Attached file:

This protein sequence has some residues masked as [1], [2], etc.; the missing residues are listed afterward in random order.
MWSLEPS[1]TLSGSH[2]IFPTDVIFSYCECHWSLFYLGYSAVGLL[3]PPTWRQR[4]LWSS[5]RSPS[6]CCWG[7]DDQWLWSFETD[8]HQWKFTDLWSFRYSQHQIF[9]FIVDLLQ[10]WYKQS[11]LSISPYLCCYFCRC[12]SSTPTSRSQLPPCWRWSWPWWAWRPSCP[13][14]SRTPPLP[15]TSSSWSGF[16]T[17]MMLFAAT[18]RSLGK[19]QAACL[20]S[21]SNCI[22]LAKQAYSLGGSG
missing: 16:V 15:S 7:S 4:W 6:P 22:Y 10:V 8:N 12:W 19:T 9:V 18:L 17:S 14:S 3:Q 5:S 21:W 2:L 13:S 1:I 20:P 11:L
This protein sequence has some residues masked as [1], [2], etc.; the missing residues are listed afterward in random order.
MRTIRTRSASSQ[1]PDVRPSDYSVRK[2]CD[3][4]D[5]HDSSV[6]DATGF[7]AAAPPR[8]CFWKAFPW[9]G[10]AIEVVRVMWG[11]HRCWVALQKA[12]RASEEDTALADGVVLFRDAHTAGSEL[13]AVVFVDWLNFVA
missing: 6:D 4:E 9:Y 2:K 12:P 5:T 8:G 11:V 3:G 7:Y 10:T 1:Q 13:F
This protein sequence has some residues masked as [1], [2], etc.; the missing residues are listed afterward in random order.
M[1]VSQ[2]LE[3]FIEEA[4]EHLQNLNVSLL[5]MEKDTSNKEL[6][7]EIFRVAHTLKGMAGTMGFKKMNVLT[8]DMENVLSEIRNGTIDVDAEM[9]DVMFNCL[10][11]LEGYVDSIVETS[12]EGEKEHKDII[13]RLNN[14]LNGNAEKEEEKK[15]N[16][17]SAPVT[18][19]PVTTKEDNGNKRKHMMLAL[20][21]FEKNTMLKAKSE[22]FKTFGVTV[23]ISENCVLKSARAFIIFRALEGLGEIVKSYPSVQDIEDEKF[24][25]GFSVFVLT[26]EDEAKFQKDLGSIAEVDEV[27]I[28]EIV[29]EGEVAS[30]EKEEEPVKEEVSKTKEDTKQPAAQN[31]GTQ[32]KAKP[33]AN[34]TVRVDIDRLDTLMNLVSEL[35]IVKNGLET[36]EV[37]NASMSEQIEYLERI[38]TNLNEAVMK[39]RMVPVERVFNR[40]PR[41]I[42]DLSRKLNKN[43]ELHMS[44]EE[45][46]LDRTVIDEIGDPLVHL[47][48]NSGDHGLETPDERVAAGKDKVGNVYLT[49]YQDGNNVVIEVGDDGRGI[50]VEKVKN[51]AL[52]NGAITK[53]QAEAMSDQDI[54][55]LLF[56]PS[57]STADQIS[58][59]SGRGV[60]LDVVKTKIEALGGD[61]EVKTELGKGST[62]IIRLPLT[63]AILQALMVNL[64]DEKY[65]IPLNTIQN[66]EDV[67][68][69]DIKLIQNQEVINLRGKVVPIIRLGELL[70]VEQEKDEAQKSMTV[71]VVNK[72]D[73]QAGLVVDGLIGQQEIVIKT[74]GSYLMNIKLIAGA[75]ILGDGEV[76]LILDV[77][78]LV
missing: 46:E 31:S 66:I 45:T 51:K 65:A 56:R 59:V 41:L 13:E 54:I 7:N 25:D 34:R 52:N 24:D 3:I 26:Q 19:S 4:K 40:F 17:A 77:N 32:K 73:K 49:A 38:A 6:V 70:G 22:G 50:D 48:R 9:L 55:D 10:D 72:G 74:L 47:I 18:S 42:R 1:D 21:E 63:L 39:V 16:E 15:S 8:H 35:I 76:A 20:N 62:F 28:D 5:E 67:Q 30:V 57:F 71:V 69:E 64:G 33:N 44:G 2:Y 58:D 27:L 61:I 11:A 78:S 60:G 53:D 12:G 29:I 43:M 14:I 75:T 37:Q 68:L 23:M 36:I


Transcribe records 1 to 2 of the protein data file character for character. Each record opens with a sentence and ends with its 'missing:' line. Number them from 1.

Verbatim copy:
This protein sequence has some residues masked as [1], [2], etc.; the missing residues are listed afterward in random order.
MWSLEPS[1]TLSGSH[2]IFPTDVIFSYCECHWSLFYLGYSAVGLL[3]PPTWRQR[4]LWSS[5]RSPS[6]CCWG[7]DDQWLWSFETD[8]HQWKFTDLWSFRYSQHQIF[9]FIVDLLQ[10]WYKQS[11]LSISPYLCCYFCRC[12]SSTPTSRSQLPPCWRWSWPWWAWRPSCP[13][14]SRTPPLP[15]TSSSWSGF[16]T[17]MMLFAAT[18]RSLGK[19]QAACL[20]S[21]SNCI[22]LAKQAYSLGGSG
missing: 16:V 15:S 7:S 4:W 6:P 22:Y 10:V 8:N 12:W 19:T 9:V 18:L 17:S 14:S 3:Q 5:S 21:W 2:L 13:S 1:I 20:P 11:L
This protein sequence has some residues masked as [1], [2], etc.; the missing residues are listed afterward in random order.
MRTIRTRSASSQ[1]PDVRPSDYSVRK[2]CD[3][4]D[5]HDSSV[6]DATGF[7]AAAPPR[8]CFWKAFPW[9]G[10]AIEVVRVMWG[11]HRCWVALQKA[12]RASEEDTALADGVVLFRDAHTAGSEL[13]AVVFVDWLNFVA
missing: 6:D 4:E 9:Y 2:K 12:P 5:T 8:G 11:V 3:G 7:Y 10:T 1:Q 13:F